Transitional deacon from Africa continues with God's plan

by PATRICK J. BUECHI
Tue, Sep 30th 2014 01:00 pm

The Diocese of Buffalo welcomed its first transitional deacon from Africa on Sept. 27. The ordination of Daniel Ogbeifun marks a milestone for the diocese, but just another step on one man's faith journey.

Deacon Ogbeifun, 39, grew up in a strong Catholic family in Edo State, in southern Nigeria. About half the population of Nigeria is Christian, with nearly 14 percent Catholic. Deacon Ogbeifun credits his family and friends with helping him discern his pastoral calling.

Since his childhood, when he learned about God, Deacon Ogbeifun wanted to serve Him and His people. During what would be his junior high years, Deacon Ogbeifun served his parish as an altar server and "parish boy," living in the rectory and doing the household chores. The living arrangement made him think deeply about joining the priesthood.

"(My pastor) was my mentor. I saw the wonderful things that the priests do," he said. "My engagement in Church activity drew me more closely to the beautiful hope and desire I have in serving God."

His spiritual journey involved a physical trek away from his family. He studied philosophy at St. Joseph Major Seminary, located in Akwa Ibom, southeast of his home. Then he received a scholarship to the Lumen Vitae International Institute in Belgium to study pastoral theology and catechesis. From there he planned to return home, but just as Portuguese missionaries brought Catholicism to Nigeria, this Nigerian decided he wanted to become a missionary and bring the Word of God to foreign lands, foreign to him at least. He applied to seminaries in many cities across Europe and the United States. Buffalo accepted.

 "Father Walter (Szczesny), who is the vocation director, was one of those who really encouraged me. He was calling me all the time and emailing me. 'We have beautiful people here. You'll be happy when you come here.' I said,  'OK, let's see how it goes.'"

The community at Christ the King Seminary in East Aurora, where Deacon Ogbeifun has resided and been educated since 2011, has welcomed him and made him feel at home, even though he is quite some distance from his family and one of only six Africans attending CKS.

"It doesn't make you feel as if you are isolated from the community," he said. "They help you. That's what they did for me. I remember when I came, I was by myself here. I think it's that gift that I have. I quickly adapt to situations or to culture or to meeting people, and fit in immediately. That really helped me. I had people to teach me. I asked questions a lot. 'What do I need to do?' 'How do we do this?'"

He has served in a different parish each of the summers he has been in Buffalo.  Each of those assignments offered a unique learning experience.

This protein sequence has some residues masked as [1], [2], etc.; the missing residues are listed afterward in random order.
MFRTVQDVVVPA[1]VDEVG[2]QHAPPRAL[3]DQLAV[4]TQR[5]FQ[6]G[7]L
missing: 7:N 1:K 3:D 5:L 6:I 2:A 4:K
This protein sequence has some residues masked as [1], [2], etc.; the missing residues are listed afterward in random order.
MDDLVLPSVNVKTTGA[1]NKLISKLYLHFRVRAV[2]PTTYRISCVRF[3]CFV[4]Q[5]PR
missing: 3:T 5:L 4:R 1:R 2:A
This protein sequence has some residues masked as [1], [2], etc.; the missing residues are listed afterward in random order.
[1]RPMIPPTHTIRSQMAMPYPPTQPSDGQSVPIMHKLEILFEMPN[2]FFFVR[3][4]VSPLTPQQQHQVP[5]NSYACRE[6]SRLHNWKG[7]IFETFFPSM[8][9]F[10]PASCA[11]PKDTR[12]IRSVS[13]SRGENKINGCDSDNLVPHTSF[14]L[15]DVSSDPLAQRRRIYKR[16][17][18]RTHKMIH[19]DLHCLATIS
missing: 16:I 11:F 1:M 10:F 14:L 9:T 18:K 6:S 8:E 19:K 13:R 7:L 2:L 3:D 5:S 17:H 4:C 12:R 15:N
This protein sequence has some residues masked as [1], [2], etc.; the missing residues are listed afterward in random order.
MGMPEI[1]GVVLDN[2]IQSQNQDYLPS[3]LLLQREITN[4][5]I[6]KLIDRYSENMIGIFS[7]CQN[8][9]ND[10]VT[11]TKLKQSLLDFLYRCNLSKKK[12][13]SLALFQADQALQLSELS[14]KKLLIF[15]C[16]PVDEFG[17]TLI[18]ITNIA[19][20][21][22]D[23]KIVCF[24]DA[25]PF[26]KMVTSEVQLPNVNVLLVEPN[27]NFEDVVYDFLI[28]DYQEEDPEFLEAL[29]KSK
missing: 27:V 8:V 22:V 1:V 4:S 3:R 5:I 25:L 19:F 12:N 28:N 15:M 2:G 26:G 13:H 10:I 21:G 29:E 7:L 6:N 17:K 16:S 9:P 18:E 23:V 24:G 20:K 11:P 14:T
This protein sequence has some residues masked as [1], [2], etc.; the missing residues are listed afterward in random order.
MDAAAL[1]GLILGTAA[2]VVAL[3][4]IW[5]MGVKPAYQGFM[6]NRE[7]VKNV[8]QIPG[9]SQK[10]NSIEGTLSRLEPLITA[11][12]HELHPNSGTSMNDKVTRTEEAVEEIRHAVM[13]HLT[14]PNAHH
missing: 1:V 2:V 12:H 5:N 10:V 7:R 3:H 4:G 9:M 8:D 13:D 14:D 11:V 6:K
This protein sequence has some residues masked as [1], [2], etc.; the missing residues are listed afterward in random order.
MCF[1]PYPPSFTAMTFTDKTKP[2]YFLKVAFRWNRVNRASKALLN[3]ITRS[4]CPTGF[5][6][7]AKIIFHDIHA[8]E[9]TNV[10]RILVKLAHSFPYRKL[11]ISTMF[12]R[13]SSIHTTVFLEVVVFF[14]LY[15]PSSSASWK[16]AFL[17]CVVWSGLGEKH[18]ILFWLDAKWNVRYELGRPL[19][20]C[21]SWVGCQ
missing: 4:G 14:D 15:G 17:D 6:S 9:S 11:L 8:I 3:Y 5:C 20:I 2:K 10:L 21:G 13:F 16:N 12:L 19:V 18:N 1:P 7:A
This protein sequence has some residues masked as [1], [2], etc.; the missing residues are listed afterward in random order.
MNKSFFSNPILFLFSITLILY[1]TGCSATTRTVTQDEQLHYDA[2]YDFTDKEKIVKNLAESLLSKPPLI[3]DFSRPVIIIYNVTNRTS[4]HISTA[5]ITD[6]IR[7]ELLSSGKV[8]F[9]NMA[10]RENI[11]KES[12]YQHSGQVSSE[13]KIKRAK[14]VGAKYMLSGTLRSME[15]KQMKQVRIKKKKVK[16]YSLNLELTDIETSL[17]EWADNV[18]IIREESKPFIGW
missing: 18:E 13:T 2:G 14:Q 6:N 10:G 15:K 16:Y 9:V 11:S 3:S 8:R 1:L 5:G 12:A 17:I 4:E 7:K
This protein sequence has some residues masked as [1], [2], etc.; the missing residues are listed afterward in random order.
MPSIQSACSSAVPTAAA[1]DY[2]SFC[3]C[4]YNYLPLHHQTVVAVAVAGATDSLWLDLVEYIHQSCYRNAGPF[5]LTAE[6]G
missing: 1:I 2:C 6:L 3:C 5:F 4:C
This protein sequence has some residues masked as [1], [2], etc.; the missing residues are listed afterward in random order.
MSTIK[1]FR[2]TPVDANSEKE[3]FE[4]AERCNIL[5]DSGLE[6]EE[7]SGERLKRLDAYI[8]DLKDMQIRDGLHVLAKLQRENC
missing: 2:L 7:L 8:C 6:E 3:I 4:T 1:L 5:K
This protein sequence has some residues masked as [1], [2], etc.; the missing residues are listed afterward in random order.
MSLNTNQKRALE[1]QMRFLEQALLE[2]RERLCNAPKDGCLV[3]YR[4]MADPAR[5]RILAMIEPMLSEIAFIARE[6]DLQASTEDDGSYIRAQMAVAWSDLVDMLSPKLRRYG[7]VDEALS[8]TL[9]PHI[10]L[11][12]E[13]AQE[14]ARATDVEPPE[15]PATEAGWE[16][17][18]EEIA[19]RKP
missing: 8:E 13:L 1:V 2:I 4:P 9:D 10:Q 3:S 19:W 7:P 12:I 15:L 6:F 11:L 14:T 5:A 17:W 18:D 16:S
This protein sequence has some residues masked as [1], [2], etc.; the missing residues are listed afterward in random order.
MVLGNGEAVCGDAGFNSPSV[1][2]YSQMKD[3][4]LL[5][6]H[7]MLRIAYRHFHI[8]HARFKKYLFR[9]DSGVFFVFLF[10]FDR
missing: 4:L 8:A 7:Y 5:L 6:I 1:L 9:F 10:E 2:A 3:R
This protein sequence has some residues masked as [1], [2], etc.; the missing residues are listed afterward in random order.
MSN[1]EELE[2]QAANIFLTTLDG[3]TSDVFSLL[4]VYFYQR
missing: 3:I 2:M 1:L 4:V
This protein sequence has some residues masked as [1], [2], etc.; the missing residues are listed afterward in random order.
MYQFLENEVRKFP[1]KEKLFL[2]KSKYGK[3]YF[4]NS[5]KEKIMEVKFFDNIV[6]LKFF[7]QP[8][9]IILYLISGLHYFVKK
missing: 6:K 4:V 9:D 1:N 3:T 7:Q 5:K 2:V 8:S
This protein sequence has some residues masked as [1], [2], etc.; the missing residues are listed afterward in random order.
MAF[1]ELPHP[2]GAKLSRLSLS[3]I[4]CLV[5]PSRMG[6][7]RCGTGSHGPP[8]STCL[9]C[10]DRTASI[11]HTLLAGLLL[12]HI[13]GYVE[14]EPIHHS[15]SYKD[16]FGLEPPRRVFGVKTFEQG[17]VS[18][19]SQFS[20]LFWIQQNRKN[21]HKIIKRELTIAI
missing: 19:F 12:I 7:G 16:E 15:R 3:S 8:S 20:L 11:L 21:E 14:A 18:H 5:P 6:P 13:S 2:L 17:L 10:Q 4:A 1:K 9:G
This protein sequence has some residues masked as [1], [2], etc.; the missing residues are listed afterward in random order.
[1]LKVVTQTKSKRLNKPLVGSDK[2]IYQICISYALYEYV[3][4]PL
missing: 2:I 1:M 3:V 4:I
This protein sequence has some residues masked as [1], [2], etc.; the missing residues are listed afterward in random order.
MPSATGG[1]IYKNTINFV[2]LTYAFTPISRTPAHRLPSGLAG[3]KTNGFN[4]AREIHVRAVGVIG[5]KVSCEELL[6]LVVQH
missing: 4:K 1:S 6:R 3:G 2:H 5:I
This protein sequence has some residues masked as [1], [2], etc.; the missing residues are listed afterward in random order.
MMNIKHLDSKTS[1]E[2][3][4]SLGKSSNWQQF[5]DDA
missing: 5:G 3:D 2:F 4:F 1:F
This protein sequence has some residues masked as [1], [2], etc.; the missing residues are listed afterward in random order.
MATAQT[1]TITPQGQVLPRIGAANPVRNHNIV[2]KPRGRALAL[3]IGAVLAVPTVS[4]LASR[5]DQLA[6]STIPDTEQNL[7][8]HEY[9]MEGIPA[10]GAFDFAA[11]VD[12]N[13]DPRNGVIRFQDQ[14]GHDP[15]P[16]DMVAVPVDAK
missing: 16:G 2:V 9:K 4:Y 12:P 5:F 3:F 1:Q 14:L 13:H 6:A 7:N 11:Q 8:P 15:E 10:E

During the summer of 2012, while still trying to understand the culture, Deacon Ogbeifun served at St. Mary Parish in Lancaster. There, Father Paul Stellar helped him with his diction and verbal skills. England colonized Nigeria, so Deacon Ogbeifun's native tongue is British English spoken with an African accent. He calls Father Stellar a "good man."

In 2013, he served at Mary Immaculate Parish in East Bethany, then led by Father Richard Cilano, once an English teacher. "I was very happy to work with him. He was always teasing me (about my diction). He really helped me to grow more."

That summer Deacon Ogbeifun lost his father, but, as a follower of God's plan, he found himself in the right place at the right time. Father Cilano, who raised three children with his late wife, provided a comfort that another priest could not.                                                                                                                                  

"It was really traumatic for me at that time," Deacon Ogbeifun said. "He was really there for me. He supported me. He encouraged me. He was with me. I learned a lot from him as a priest and also as a father. He really took me as his son. Today you see the parishioners who took the same attitude."

Father Cilano retired in June and moved to Illinois to live with one of his children.

"Since he left, these people have been a good community to me that really supports me in every aspect of my formation," Deacon Ogbeifun said. "It's an encouragement seeing people who you never expected. Well here they are. They don't know me. I only came there. So, when I lost my dad, they were the people who really helped me."

Deacon Ogbeifun currently serves at St. Benedict Parish in Eggertsville, and will remain there until his ordination to the priesthood this spring.

"I would say it was a long journey for me when I began from Nigeria to Belgium and now to this place. I felt it was really God's plan for me to pass through those journeys."  

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